This is a slightly reworked version of my interview with Lucy Kerbel which was published in Ny Tid (in Swedish) this autumn, translated into English.
MEETING LUCY KERBEL
It’s the beginning of October and I’m sitting in The Cut, The Young Vic’s bar. It’s still fairly quiet, just a couple of people on the ground floor of the building. Some sitting on their own with computers, tablets or newspapers, others caught up in low-voiced conversations surrounded by piles of paper and computers. I’ve chosen a table across from the door and I’m waiting for Lucy Kerbel. Since I don’t know what she looks like I decided to bring her book A 100 Great Plays for Women instead of a flower in my buttonhole to signal my intentions.
The book was published in November 2013 and Lucy tells me that it’s sold well for a theatre book, it’s been one of Nick Hern Book’s best sellers and been on the National Theatre’s bookshop’s Top 10 list. And this for a book that wasn’t even meant to be a book, but a database.
We talk for almost an hour about both her book and about equality in the theatre world in England. She tells me about her work with different youth theatre groups, who most of the time consist mainly of girls, and how she was placed before the question of what to do with these groups. “I just couldn’t believe that there weren’t any plays to do with them.” So that’s one of the reasons for bringing these plays to the forefront, she knows from experience that there is a real demand for plays who feature female actors. She goes on to say that she wants it to be a book that’s easy to read, accessible and that brings these plays into peoples’ consciousness.
She uses the expression “to create a new truth” while we talk. That is to say that we shouldn’t just accept a statement like “there are no good parts or plays for women” as a definitive truth, but rather explore it and see if that is actually the case or not. Lucy points out that a lot of these plays just didn’t have anyone that championed them and that’s why they’ve been forgotten. She says that we shouldn’t forget that our knowledge of plays is connected to what’s been publicly performed and published and in that way has been preserved.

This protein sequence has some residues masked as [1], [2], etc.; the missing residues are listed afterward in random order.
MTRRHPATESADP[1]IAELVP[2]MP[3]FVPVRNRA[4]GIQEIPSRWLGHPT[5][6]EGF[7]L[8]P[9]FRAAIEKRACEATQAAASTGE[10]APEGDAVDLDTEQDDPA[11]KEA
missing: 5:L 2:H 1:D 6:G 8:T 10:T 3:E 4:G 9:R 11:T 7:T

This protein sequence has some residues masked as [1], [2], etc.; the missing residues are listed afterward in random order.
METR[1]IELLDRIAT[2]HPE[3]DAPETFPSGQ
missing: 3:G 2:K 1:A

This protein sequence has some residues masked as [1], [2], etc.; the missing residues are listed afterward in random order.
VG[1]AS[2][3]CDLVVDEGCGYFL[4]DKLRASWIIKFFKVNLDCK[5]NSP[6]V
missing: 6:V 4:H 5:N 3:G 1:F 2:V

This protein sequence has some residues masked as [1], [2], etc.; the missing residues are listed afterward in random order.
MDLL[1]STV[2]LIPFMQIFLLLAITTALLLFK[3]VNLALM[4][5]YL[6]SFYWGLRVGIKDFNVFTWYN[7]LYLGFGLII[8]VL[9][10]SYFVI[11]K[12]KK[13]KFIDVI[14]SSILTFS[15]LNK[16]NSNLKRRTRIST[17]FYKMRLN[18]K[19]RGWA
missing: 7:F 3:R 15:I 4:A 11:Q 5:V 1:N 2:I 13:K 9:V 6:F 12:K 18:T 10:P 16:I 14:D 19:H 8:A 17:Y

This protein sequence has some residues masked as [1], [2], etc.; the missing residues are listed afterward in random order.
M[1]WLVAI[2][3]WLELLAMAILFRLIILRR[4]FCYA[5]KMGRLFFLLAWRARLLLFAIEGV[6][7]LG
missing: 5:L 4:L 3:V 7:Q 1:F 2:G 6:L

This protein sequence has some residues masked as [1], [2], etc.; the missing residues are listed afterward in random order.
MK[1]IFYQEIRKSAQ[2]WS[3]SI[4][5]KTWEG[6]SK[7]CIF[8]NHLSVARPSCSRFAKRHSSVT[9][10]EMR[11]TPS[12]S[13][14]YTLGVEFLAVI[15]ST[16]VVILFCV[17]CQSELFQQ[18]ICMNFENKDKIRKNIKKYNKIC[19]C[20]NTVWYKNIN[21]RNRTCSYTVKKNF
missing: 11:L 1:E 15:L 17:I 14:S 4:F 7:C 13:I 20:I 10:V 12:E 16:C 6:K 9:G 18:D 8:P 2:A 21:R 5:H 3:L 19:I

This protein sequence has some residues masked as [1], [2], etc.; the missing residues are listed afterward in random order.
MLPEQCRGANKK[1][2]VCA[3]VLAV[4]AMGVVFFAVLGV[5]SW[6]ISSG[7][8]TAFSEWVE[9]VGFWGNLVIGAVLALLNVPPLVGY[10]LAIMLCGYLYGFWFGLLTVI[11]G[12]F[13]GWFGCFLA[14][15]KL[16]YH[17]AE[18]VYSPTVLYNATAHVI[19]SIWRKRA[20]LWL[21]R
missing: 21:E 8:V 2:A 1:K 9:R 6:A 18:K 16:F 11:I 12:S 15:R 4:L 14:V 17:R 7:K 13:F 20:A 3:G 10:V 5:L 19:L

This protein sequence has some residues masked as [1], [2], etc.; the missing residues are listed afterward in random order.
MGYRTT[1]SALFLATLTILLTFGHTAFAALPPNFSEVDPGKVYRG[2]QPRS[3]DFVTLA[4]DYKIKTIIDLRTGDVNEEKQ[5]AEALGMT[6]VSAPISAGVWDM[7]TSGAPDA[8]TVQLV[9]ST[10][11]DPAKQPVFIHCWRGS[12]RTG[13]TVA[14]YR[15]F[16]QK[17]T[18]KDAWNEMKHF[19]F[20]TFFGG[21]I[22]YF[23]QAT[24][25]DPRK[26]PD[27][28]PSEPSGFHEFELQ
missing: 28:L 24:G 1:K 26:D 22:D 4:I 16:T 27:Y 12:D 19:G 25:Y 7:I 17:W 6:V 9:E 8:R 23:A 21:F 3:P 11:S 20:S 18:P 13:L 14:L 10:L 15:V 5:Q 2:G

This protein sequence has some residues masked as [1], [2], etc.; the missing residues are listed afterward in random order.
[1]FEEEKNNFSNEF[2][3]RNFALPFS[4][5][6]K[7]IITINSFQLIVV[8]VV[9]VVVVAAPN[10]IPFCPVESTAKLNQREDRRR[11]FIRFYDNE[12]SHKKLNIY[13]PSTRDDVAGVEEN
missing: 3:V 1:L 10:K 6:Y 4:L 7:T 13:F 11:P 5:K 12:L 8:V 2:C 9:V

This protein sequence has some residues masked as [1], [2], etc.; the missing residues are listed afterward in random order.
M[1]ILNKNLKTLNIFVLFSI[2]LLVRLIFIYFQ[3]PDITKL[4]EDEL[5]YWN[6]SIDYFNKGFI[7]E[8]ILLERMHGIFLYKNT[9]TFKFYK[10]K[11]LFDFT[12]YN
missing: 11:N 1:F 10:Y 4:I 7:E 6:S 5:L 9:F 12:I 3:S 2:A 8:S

When she talks about working with the book she says that together with her editor she decided what should be covered, and what should, or shouldn’t, be brought up in the presentations. She says that for her one of the things that were important was to not become too descriptive and that way bring too much of her own interpretation into it. She says that in the beginning it was difficult writing confidently about what made the plays good since she wasn’t used to speaking in such definitive terms.
Towards the end we get into a discussion about what the consequences are of a limited number of productions with parts for women, and especially different types of women. In a theatre culture where year-long contracts are an exception and project based work is the norm it becomes more difficult for female actors to make in the business, when they feel more like a visitor than an active part of it. That’s why Lucy in this book wants to focus on stories that place women at the centre of events, plays that offer challenging, difficult, funny parts for women. “It felt like there were already books about female playwrights, anthologies with plays written by women and collections of plays that were mostly already known with one large part for a woman, while the rest of the cast was male.”
The discussion about equality in the theatre, and in this case, which stories and bodies are presented on stage, she sees as something that concerns and should engage both men and women. She also sees these questions as different sides of the same issue, which stories are presented on stage, who writes them and who portrays them.
When we part ways Lucy goes to prepare next evening’s seminar, the first in a series of six at the National Theatre, based on the book. When I take part in the seminar, on the theme “power”, the discussion touches on both the absence of female playwrights in the canon as well as the lack of production that places the female experience at the forefront, even though the majority of theatre audiences are female. I can’t help but notice that these are questions that engage the audience at the seminar, which consists of both women and men.